Sometimes, you may work up the courage to tell someone and they may react badly or not take you seriously. This is very discouraging, but it doesn’t mean that it’s hopeless or that you can’t be helped. Summon up the strength to talk to someone else, or call a suicide prevention hotline and ask how to proceed.
Many teens who have thought about or even attempted suicide grow up to be healthy, happy adults. You can’t see how much better your life can be if you don’t stick around. You matter. If you’re having suicidal thoughts, call a hotline or tell someone right now.
What do I do if I think a friend is suicidal?
If you think your friend may be suicidal, the best thing to do is to ask outright and tell a trusted adult that you are concerned about your friend’s well-being. Many people avoid the topic, because it’s a sensitive subject or they don’t want to place the idea in the person’s head. However, most of the time, people will be honest about their plans and even relieved that someone is checking in with them. Listen to your friend, ask questions, and tell them that you are there for them. Encourage your friend to call a hotline, speak to an adult, or seek help. You can support them by offering to sit with them while they call, speak to a parent, or make an appointment. Although it is not your responsibility to do the work of a mental health clinician, do not leave them alone until they are connected with professional care or with an adult.
This is not a secret you can keep. You must tell an adult, even if it feels like a betrayal of your friends’ confidence. Speak to a guidance counselor, teacher, doctor, or trusted parent. You can also call a suicide hotline who can advise you how to proceed in your specific situation. This is too much for you to carry on your own. Don’t wait for your friend to feel better, act today to potentially save a life. If you think your friend is in immediate danger, do not leave them alone. Call someone you trust, take them to an emergency room, or call a suicide hotline.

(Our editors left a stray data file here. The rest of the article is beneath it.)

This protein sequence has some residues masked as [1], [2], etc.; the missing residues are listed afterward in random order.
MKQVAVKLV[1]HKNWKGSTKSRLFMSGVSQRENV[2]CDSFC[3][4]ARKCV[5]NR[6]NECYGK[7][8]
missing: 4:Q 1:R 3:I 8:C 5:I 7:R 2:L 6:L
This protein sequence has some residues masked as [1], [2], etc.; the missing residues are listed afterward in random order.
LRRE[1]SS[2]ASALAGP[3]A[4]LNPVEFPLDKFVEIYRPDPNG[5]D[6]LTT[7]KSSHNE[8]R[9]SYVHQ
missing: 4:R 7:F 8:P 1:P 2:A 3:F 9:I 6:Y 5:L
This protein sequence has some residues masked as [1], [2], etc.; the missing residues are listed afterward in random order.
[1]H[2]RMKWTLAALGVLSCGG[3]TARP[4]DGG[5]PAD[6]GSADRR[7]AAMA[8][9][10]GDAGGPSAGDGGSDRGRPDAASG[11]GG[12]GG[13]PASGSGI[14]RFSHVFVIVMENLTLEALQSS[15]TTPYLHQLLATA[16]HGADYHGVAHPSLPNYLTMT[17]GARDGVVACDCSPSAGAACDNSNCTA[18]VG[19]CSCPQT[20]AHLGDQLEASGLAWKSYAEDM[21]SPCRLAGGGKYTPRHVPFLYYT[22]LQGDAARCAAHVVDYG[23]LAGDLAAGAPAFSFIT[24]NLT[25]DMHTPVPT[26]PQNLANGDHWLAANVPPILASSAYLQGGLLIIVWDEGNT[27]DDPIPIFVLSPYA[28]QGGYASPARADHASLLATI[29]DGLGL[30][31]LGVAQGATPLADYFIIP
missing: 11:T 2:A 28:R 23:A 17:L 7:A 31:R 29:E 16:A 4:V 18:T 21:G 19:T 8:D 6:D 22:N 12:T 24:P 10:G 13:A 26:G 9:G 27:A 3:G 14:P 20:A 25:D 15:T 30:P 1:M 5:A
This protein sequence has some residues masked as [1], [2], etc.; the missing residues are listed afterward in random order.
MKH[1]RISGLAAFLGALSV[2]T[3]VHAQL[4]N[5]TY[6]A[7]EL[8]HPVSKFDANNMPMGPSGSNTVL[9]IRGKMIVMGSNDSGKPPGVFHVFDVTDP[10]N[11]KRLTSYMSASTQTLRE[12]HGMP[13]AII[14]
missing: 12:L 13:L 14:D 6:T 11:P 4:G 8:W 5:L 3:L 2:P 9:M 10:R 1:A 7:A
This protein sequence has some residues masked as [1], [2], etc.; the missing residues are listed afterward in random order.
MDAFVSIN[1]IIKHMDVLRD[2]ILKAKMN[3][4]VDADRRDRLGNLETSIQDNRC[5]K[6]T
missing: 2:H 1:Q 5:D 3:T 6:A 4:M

When a peer or a friend does attempt or die of suicide, it can be shocking and confusing. Despite the treatments available, sometimes people lose their battle with mental illness just as they do with physical. This might bring up complicated feelings in addition to grief. You might feel angry, or guilty, or ashamed. You may worry that you didn’t do enough. No matter what, remember that it isn’t your fault. It can be helpful to see a counselor or therapist to work through your grief.
WARNING SIGNS TO WATCH FOR
Often, people give indication that they are thinking about suicide. If your friend is…
- Talking about suicide or wanting to die, or, “go away” or “give up”
- Discussing or procuring methods of killing themselves
- Self-loathing, saying that they are worthless or that friends or family would be better off without them
- “Making arrangements,” giving away belongings, saying goodbye to friends and family, making arrangements for pets
- Increased risk-taking: driving recklessly, using drugs or alcohol, unsafe sex
- Out of character behavior, changes in grades and motivation
- Isolating themselves, not doing things they used to enjoy
- Sleeping too much or too little
ASK them if they are considering suicide and TELL a trusted adult. If you’re experiencing suicidal thoughts, do not wait to get help. Tell someone right away, so you can start on the road to feeling better.
This information is not intended to provide medical advice, professional diagnosis, opinion, treatment or services, only general information for education purposes only.